Cartoon angers farmers in Janesville area
I've worked at The Gazette more than 26 years and have been Opinion Page editor for almost 11. In the past decade, I can only remember a few times when someone called to complain about an editorial cartoon. I don't recall more than one caller criticizing any specific cartoon—until last week, that is.
If you missed last Friday's cartoon about the farm bill, I'm reprinting it here. It was crafted by Phil Hands of the Wisconsin State Journal and ran in that Madison-based statewide newspaper first. We've been running Hands cartoons through syndication for several years, and he often does a great job of incorporating statewide issues into his colorful commentaries.
This cartoon jabbed farmers about the new farm bill that cleared Congress and President Obama just signed. In general, the farmers who called me suggested the cartoon was unfair because the large majority of the farm bill goes to food stamps. These callers complained that the cartoon suggests farmers don't work hard and, pardon the pun, live high off the hog.
The first caller lit into me, stating that because I was the person who chose to run the cartoon, I obviously never worked on a farm, nor do I understand how hard farmers work or how much they spend on tractors and other implements. I pointed out that most of my uncles were farmers and that I, in fact, had worked on one of those farms.
I know full well how hard farmers work and their massive investments. My uncle, I believe, went to his grave never taking time away from his dairy herd for a true vacation.
The first caller and another said we'd better enlighten people about how much of the farm bill goes to food stamps. I responded that I was sure we had already done that. We did so again Monday in a wire story that pointed out that only about 15 percent of the almost $100 billion-a-year outlay goes to farmers, while most of the rest goes to food stamps.
I asked this caller if he was trying to tell me that no farmers around here get government subsidies. He couldn't claim that but continued to rant. I repeatedly urged him to write a letter to the editor sharing his views. He suggested he might do that by getting other angered farmers to help him and then all could sign it before he sent it in.
He hung up before I got a chance to point out that we limit the number of signers on any letter to two.
Consider the cartoon for a moment. The farmer on the tractor says “I can't stand lazy people on welfare. I work hard for my handout.” Is it really suggesting farmers don't work hard?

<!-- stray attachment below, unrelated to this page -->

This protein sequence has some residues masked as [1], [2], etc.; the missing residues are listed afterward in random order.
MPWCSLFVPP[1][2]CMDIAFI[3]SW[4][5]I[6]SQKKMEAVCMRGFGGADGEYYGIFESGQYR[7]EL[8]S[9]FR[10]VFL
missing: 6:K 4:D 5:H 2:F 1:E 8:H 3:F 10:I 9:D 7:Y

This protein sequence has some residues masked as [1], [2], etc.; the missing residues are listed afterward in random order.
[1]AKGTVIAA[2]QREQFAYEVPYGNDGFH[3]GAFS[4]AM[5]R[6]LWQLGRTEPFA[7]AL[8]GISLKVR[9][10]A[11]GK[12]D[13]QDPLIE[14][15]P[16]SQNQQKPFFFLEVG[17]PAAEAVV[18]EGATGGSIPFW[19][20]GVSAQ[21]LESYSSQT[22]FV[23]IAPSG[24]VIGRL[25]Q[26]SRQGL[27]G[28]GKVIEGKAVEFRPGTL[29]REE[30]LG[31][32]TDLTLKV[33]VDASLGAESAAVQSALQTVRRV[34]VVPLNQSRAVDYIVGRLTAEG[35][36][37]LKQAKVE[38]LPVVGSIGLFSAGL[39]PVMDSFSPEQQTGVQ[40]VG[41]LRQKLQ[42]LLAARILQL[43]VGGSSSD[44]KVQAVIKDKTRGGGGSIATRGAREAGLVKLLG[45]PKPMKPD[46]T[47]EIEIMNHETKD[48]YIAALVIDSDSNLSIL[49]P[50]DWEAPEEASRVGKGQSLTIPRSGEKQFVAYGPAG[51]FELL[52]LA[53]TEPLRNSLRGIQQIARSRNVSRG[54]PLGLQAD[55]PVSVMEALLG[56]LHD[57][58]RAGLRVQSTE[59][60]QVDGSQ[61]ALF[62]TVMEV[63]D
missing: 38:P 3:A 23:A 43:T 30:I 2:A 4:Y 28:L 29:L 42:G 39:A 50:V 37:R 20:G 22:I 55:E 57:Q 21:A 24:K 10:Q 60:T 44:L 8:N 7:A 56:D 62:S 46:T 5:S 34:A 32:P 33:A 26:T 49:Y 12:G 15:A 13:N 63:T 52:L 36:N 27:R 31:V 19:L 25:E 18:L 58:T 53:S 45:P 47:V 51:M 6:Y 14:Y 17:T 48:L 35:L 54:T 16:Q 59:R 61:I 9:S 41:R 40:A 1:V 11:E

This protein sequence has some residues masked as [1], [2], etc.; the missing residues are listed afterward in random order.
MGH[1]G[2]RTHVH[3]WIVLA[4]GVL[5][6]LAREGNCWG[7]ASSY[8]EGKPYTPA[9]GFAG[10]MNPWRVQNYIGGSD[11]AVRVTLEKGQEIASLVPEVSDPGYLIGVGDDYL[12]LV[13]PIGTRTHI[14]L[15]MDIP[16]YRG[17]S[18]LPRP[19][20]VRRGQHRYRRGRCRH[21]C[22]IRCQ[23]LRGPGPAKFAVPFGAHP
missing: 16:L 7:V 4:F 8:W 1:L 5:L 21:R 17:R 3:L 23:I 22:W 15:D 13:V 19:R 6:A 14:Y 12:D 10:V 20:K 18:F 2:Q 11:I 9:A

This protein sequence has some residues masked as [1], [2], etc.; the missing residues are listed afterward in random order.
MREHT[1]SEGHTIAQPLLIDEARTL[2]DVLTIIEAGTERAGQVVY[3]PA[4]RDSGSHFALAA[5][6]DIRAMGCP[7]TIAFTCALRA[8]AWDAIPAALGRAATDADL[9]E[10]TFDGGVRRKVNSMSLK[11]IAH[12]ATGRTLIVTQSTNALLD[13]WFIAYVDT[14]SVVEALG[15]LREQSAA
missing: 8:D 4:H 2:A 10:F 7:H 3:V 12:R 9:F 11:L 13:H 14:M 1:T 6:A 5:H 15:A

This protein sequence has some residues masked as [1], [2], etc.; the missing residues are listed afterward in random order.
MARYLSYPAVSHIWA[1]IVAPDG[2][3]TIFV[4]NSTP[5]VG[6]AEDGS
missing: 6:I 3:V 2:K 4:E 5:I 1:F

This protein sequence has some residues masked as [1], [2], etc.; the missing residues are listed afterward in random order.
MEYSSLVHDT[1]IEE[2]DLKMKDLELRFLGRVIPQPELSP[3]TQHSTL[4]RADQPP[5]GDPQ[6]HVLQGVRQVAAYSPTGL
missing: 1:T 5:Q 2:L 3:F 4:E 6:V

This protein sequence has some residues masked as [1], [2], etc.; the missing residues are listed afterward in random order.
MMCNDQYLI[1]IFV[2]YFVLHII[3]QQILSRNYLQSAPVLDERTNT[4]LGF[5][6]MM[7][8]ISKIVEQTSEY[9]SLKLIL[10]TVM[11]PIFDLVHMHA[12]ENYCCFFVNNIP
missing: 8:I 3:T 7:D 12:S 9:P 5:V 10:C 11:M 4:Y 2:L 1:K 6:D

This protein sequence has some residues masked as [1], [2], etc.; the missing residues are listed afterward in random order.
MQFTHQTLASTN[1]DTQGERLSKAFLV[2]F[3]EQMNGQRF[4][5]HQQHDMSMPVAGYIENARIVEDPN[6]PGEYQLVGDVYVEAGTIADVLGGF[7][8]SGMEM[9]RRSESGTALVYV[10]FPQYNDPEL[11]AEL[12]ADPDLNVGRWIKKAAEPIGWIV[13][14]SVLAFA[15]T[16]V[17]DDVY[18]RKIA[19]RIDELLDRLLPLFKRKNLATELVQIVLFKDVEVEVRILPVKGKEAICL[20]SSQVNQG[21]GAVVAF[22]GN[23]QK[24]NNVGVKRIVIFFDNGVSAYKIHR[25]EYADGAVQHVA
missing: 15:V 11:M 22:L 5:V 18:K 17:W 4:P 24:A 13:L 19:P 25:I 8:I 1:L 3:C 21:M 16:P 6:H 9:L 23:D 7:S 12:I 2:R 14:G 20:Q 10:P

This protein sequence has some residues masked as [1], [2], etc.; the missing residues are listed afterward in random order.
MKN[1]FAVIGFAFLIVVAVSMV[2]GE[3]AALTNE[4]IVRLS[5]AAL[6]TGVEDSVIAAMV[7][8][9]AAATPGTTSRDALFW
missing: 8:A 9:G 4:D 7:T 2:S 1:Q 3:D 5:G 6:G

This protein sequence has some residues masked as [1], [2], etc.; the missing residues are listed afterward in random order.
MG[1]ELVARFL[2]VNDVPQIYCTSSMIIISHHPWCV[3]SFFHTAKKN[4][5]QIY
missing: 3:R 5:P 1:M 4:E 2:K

Hands told me he also faced quite a bit of anger from readers about the cartoon. I asked him to explain his thought process on this image and editorial cartooning in general.
A cartoon, he responded in an email to me, does not need to be fair.
“A cartoon is a visual representation of an opinion, and opinions aren't fair to all parties. I drew this cartoon in particular because in my opinion much of the agriculture industry is propped up with government subsidies and price controls, while many of the people that participate in the industry pride themselves on being self-made individuals.
“I think it's important to point out that doesn't imply that farmers are lazy. I have great respect for the hours they work and difficulty of the job. The farmer does in fact 'work hard' for his subsidy. But we live in a world where hard work does not always lead to profitability. Just ask someone working two jobs at minimum wage who still needs food stamps.”
Maybe, Hands suggested, this explanation only will incense farmers even more.
“But from what I understand, most of them are pretty hardy and tough. They can probably handle a little criticism,” he concluded.
The cartoon might suggest, as one ag industry professional told me, that farmers work hard but not smart if the government must provide subsidies. What everyone should keep in mind, he urged, is that a huge gap exists between what consumers pay for food and what farmers get to produce it. Milk is an obvious example.
All of us should appreciate what farmers here and across the country do. Without them, we'd be fighting to import most of our food like many countries do.
If you think that cartoon maligned farmers and you live in The Gazette's circulation area, send us a letter by email or regular mail, and we'd be happy to print it. The word limit is 250, and please include your name, phone number and address.